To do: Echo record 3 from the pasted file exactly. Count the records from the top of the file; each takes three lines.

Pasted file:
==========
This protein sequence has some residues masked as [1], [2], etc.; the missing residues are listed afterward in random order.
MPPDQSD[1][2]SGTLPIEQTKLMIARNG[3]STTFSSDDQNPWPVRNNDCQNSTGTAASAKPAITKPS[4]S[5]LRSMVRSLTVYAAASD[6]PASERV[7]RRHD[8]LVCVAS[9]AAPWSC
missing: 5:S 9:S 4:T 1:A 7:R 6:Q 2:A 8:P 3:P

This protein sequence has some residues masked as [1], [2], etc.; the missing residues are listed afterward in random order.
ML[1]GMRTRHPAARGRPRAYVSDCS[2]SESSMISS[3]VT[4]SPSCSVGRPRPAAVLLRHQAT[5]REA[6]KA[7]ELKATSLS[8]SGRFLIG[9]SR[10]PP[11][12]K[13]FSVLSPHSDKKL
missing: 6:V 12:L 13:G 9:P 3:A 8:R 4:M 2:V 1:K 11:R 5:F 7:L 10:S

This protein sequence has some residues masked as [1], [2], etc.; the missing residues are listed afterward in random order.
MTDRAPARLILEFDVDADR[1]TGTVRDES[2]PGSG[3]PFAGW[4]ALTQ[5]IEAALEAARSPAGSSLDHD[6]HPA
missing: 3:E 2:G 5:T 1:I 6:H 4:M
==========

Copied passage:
This protein sequence has some residues masked as [1], [2], etc.; the missing residues are listed afterward in random order.
MTDRAPARLILEFDVDADR[1]TGTVRDES[2]PGSG[3]PFAGW[4]ALTQ[5]IEAALEAARSPAGSSLDHD[6]HPA
missing: 3:E 2:G 5:T 1:I 6:H 4:M